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Yuto Horigome just made global debut with his welcome part for Blind. We asked him about how he joined their global team without spending time as flow rider, and also about his ambition and behind the scene story of his part.

Interview by VHSMAG, Photos by Tomonori Taneda courtesy of Advance Marketing

VHSMAG (V): How did you get hooked up with Blind?

Yuto Horigome (H): I had entered a contest held by Volcom and the Berrics in the US last year and I decided to stay there for a while. Luckily I was able to stay at a filmer name Sumi's place and went out and filmed some stuff. Micky Papa was there and as we filmed he asked if I had a board sponsor. I told him that I ride for a Japanese board company and he asked me if I liked Blind. I said, "Yes, I like Blind." That was it but the next time we went out filming and I made a good trick, Micky talked to the team manager and everything started from there.

V: What was your impression about Blind?

H: Technical skaters on the team. I really like Micky Papa, Cody McEntire and TJ Rogers.

V: How do you feel that your on the same team as them?

H: I have so many things I need to learn so I want to do my best to be one of the bests in the team.

V: You had that Berric's Bangin! before your Next New Wave part. How did that come about?

H: I had landed that f/s 5-0 on the long rail and Blind TM asked me to do it again for The Skateboard Mag. I flew over to the US for that and I had time so they offered me that Bangin! and we started filming.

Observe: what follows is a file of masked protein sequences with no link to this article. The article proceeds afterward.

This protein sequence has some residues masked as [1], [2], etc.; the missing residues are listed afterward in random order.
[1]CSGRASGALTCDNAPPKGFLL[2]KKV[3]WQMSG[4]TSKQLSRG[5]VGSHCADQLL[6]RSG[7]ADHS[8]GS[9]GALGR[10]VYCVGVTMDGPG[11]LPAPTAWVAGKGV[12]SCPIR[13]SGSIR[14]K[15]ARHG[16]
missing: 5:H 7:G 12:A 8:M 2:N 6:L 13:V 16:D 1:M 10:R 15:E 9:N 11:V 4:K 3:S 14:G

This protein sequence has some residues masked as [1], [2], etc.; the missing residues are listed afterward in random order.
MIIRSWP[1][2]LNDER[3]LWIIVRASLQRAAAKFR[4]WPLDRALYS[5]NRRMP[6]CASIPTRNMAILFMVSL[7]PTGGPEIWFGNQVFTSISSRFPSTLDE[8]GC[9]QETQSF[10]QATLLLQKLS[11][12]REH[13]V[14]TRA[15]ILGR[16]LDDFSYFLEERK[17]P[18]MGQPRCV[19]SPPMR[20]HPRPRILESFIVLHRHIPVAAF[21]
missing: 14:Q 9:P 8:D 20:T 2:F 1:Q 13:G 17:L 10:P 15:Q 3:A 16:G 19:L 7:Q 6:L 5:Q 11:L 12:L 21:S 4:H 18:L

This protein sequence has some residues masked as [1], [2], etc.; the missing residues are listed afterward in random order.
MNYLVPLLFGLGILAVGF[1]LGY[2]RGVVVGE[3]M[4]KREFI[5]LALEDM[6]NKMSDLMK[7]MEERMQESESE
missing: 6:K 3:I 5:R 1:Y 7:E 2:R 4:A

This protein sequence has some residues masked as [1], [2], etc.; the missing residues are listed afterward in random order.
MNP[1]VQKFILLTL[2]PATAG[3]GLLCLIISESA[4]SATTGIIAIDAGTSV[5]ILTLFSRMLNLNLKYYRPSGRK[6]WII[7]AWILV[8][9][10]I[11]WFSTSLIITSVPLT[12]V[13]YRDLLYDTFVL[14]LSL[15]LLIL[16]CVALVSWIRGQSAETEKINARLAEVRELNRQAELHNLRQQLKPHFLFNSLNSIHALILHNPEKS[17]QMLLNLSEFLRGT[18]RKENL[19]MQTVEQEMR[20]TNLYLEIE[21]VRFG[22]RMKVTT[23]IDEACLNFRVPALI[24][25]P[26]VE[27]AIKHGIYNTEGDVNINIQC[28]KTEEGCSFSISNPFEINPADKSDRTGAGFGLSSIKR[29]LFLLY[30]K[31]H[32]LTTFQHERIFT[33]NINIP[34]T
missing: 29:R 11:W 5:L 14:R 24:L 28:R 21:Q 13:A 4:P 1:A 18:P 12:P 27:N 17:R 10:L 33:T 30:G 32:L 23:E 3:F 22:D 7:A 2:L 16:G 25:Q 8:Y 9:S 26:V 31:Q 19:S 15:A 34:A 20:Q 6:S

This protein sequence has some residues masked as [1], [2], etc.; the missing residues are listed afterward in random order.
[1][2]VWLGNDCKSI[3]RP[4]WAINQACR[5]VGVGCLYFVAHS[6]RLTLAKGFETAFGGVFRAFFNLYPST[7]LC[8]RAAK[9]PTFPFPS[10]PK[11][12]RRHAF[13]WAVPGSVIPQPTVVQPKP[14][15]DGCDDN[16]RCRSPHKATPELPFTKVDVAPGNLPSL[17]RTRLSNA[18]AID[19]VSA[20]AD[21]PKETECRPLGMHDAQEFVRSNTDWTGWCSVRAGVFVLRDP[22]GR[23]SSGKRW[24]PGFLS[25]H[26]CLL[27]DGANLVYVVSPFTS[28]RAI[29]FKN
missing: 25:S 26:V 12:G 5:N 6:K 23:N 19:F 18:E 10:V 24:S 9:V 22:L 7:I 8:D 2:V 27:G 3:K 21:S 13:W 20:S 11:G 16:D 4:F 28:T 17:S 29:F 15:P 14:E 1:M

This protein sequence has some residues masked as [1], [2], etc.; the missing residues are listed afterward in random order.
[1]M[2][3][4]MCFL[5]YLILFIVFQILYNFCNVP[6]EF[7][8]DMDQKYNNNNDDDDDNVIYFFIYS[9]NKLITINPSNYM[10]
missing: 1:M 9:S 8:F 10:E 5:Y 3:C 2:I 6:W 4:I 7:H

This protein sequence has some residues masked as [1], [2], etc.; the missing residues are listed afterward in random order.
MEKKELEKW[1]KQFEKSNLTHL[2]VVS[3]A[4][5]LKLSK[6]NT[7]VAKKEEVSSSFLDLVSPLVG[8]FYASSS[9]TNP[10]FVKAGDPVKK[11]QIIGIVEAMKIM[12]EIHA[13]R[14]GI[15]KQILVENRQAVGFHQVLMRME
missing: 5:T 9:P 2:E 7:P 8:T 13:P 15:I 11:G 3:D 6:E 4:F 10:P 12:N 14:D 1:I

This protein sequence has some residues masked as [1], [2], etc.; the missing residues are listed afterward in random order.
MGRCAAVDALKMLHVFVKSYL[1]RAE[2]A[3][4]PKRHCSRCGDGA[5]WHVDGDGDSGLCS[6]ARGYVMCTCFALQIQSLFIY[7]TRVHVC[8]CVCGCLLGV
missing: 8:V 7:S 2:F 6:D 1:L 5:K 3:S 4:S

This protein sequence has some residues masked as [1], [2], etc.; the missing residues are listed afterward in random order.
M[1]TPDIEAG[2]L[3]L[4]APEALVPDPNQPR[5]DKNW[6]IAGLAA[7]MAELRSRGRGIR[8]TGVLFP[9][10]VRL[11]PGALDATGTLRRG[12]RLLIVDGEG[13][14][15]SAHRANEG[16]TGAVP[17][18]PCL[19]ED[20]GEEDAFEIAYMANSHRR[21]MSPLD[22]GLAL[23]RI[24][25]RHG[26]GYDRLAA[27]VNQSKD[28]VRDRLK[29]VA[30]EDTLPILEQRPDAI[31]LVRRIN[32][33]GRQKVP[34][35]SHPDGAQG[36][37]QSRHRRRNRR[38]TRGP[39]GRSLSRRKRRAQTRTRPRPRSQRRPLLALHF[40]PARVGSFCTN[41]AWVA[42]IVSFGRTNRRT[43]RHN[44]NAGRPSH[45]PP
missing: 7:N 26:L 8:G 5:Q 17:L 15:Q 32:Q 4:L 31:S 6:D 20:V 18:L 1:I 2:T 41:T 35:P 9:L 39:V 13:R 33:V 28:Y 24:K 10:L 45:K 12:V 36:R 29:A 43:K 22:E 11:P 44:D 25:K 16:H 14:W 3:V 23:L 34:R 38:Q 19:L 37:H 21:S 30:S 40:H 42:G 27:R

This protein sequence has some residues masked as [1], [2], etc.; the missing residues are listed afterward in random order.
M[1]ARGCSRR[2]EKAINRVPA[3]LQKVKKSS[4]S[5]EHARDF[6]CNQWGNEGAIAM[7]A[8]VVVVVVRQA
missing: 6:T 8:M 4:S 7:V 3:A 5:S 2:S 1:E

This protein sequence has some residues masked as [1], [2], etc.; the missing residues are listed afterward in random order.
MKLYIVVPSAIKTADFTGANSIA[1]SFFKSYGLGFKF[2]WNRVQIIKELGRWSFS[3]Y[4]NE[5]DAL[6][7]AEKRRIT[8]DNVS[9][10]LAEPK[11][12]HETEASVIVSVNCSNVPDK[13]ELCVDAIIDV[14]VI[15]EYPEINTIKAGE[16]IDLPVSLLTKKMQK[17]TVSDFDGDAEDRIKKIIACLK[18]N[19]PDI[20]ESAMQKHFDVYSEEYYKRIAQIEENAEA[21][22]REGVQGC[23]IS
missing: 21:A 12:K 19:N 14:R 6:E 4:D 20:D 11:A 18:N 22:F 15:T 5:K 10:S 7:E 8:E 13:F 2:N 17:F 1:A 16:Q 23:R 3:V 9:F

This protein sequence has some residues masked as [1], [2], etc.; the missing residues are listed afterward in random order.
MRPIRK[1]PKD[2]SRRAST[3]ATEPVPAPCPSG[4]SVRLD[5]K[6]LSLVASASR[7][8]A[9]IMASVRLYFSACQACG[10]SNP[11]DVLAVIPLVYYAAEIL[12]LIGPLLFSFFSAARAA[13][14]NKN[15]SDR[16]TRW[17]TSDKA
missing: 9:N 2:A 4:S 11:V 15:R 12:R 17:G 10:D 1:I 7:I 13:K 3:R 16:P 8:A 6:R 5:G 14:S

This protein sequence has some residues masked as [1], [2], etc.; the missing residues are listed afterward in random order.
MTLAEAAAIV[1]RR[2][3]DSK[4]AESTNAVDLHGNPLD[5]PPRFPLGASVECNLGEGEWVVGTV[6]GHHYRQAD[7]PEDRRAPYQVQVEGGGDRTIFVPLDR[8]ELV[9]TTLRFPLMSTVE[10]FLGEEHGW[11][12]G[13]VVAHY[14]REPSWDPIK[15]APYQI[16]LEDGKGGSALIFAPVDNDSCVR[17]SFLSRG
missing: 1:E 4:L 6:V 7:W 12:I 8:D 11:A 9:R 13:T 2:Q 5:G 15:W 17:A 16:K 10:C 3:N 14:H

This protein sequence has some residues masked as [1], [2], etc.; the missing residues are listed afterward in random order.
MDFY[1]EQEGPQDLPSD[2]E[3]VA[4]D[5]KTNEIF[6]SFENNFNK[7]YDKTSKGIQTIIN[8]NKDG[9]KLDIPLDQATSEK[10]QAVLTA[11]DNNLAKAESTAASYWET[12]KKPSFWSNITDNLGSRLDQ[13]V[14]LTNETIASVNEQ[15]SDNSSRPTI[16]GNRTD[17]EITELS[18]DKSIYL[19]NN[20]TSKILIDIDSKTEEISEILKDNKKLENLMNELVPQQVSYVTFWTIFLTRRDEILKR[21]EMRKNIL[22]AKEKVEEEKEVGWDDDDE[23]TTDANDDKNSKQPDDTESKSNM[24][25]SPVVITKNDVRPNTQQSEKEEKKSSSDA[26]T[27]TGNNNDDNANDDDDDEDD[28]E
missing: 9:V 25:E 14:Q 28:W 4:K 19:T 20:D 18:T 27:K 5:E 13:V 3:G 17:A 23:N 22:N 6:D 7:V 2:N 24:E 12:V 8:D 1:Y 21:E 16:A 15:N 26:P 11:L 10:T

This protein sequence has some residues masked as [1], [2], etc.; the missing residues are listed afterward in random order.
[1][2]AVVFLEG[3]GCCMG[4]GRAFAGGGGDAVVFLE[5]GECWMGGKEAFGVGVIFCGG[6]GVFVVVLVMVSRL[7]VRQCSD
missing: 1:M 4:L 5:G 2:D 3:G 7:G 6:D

Berrics's Bangin!, featuring Yuto Horigome.

V: So you had the shoot for that big 5-0 and then Bangin!

H: The footage of me wearing blue shirt is when I came back to do it for the second time. The photo used in The Skateboard Mag is the one I landed second time. I had landed it before already. So I landed it once, and then we got stoked and they flew me back to the US and did it again. We only filmed at the first one and had no photographer.

V: How long did it take to land it?

H: First I did a 50-50 twice and I missed 5-0 once, and then made it pretty fast.

V: Did you know that Rob Dyrdek did a 50-50 on that same rail?

H: Yes, I did.

V: How many stairs was that?

H: 20.

Berric's Process, featuring behind the scene of f/s at the long rail.

V: I think it's probably the first time where Japanese skater outdid a trick that's done by American pro at an American spot. How do you feel about that? Also I think it's been a while since Japanese skater gets hooked up officially by a global company with history in Skateboarding.

H: I always try to do my best trick-wise, but I thought that if I did that 5-0, that will bring more attention because it's got so much impact. I guess people work their way up from flow but they've made an exception... I'm really surprised and honored. I'm really happy that I'm skating for Blind. They do so much for me and help out with things that I want. They offer me so much and it's awesome. I want to thank Sumi for opening up this opportunity.

V: Let's talk about the Blind welcome part.

H: The last trick on the ledge was the hardest. It took total of six days to make that trick. I even went to Taiwan to film that trick and tried it like four hours straight everyday but couldn't get it. I came back to Japan and practiced for a little while. I landed it twice at that spot in Yokohama but they were both sketchy. I tried it again like two days later and made it in about 30 minutes. So yeah, that trick was the hardest.

V: Which is harder for you? Technical or banger?

H: Bangers are scary but I think technical tricks are harder.

V: Do you get scared when you skate handrails?

H: It's scary at first, until you get used to it.


V: What was most memorable form the filming?

H: When I was filming in the US, I had tricks that I could film but they were all ABD. It was tough to find tricks at certain spots since so many tricks had been done in the past. It was really hard. Even the tricks that I struggled to get, it was ABD and had been posted up on Instagram and couldn't use it.

V: I saw the rough edit of your part and you had back 3 at Hollywood 16, right?